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What a perfect way to start my China day
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It is 5:45 am and my alarm goes off. I don't really need it, though. My place overlooks a pond and the chattering of women gathered there vies for my attention with the birds who are off on their usual early start to catch worms. The women chat and move their arms and legs and for a while I think they are preparing to gather and walk. No. They just chat and move their arms and legs around. A form of exercise I may adopt if I get tired of my morning walk.

For now I relish getting in an hour of walking just as the sun is rising. I use Nordic walking poles so I never lack amazed glances as I stride along. Just being a foreigner gets me looks; add to that what looks like ski poles in the warm summer air and sometimes I have people nearly screwing their heads off as they do double takes. This is a bit dangerous for those on bicycles or motorbikes, but once I saw someone walking right into a sign, so I guess I can qualify as a danger to the general public on wheels or on foot.

I have a place where I stop to stretch, which overlooks a pond. I face the rising sun over the water and feel like the Egyptians who worshipped Ra. The summer sun promises to deliver a warm day. Since we have plenty of rain here in Hangzhou, it also means the trees and flowers will soak it in and grow to great heights and beauty. Often there is a fisherman on the bank trying to take home some delicious fresh fish. Or, perhaps, he is just using the fishing as a good excuse to enjoy the pond and the rising sun.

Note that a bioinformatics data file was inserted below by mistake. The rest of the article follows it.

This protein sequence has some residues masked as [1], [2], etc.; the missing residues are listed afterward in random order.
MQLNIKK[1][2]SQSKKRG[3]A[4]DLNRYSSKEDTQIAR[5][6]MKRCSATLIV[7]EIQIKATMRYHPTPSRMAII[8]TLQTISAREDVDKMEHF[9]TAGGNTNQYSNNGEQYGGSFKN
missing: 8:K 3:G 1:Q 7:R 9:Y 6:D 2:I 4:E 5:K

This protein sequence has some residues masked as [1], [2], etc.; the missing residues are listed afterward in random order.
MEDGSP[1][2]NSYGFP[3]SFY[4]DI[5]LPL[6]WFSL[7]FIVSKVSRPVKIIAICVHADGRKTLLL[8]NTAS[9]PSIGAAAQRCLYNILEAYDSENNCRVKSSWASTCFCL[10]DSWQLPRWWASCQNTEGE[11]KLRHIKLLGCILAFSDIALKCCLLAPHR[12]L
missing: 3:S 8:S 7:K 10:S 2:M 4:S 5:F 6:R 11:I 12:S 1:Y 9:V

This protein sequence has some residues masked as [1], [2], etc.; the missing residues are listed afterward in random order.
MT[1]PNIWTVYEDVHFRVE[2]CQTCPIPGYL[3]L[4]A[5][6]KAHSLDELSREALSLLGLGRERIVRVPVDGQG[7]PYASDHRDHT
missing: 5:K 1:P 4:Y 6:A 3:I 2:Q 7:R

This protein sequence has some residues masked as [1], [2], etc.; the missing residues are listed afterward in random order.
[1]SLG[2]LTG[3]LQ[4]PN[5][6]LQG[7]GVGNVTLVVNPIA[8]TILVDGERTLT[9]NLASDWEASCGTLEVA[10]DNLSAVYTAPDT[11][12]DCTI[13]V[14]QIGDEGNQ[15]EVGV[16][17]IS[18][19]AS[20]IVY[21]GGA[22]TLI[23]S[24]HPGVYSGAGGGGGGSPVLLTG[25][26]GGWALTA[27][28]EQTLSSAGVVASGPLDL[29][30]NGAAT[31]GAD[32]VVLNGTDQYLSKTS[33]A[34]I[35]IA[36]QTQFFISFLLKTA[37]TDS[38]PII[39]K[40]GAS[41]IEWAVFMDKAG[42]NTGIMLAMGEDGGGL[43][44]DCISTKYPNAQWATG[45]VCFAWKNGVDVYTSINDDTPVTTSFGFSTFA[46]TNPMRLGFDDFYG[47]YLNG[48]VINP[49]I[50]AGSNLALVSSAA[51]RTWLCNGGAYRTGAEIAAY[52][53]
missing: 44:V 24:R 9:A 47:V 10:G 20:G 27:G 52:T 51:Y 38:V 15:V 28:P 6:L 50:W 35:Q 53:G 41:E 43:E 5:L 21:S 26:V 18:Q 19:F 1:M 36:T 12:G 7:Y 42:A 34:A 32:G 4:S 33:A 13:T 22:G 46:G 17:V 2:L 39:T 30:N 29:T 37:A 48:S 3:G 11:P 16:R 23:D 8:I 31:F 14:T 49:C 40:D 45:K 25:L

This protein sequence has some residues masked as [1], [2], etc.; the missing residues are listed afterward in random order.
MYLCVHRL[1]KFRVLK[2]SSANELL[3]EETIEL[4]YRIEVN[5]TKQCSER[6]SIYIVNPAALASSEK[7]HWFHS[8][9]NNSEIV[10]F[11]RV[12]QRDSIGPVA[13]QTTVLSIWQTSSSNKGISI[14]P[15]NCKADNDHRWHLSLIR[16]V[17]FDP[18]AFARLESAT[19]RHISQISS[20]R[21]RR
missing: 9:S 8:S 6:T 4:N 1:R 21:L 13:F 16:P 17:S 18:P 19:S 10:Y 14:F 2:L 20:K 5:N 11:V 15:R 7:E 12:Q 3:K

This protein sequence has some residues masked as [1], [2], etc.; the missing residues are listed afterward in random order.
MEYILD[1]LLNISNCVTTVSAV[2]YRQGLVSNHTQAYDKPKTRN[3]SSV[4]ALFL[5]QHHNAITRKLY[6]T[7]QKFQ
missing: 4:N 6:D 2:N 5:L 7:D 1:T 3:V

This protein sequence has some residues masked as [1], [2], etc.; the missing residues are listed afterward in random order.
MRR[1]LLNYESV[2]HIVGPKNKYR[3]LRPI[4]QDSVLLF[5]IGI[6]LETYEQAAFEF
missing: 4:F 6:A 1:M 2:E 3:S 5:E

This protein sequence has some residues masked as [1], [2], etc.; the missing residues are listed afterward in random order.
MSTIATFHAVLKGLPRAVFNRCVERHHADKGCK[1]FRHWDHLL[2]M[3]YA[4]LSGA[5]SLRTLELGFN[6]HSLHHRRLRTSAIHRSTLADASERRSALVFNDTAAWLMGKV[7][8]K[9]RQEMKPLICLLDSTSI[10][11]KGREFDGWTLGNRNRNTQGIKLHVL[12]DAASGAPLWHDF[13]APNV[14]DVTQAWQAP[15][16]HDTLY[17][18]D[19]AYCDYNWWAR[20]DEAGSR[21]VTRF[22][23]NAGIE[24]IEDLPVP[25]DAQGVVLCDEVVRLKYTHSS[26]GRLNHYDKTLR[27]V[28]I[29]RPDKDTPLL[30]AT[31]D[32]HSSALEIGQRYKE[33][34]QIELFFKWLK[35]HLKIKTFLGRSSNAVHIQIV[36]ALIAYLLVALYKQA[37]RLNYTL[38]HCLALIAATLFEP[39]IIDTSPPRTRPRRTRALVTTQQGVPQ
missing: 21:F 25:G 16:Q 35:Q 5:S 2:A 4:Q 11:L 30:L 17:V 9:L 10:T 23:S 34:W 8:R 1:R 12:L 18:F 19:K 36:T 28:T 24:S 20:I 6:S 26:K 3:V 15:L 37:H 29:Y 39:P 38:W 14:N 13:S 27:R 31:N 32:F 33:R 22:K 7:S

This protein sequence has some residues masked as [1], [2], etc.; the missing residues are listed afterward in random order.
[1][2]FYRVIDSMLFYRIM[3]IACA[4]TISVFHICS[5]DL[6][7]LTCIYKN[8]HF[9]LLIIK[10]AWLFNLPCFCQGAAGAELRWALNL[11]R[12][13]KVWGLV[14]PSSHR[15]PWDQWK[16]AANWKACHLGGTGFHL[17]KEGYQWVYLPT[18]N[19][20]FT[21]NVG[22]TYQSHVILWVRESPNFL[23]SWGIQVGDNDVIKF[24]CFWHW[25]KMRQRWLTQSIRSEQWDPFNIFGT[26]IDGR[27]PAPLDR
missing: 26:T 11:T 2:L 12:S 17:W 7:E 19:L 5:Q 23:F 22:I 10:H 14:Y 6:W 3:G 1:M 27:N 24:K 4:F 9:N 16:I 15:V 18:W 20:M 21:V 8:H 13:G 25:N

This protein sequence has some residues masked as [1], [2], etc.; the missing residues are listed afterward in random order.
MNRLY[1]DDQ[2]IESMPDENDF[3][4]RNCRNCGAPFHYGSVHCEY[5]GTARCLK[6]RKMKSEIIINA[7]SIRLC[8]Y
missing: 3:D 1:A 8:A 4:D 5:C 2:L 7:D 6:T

I love passing by the regulars on my morning jaunts. There are several security guards along the way, and the ones who are awake gift me with a smile and a ni hao m? There are other walkers, some with their dogs, and we greet each other with familiarity. The few joggers always seem too intent for a greeting, but I say, "morning" anyway. Some send a quick response on the wind as they breeze by. One of the city bus drivers gives a honk and a wave as we pass each other.

I live near a hotel, so the guests provide variety. For a while a man in full tai chi gear used to make his beautiful moves every morning. Last week, there was a couple doing tai chi in the parking lot. They were grace personified as I slowed down to watch them. They seemed to be in perfect synch. How many couples can claim that? For a few mornings there was a man with a boom box who was brandishing a sword in time-honored moves as he kept pace with traditional music. The cast of characters changes, but there are always at least a few people out who are waving their arms, walking backwards or just strolling along with a friend.

The walk I take includes moving alongside a canal. There is a man on an old boat out there but I don't see a fishing pole so I haven't figured out what he does. The canal has weeping willows bending down toward the water, so he may exist just to give me that perfect picture of China every morning. It makes my day.

I watch the movement of the seasons as spring moves into summer and summer into autumn. The trees bud, then burst into leaf and slowly, slowly, as I pass them by, we both age a little and know that after autumn comes winter's chill. The flowers create their miracle of color and joy. I miss having a flower garden of my own, the few plants on my balcony don't really count, so I walk and enjoy other people's gardens. The hotel gardeners make sure that every season is well represented with blooms. When I arrive home it is with a sense of another day in China, well begun.

(China Daily September 1, 2009)

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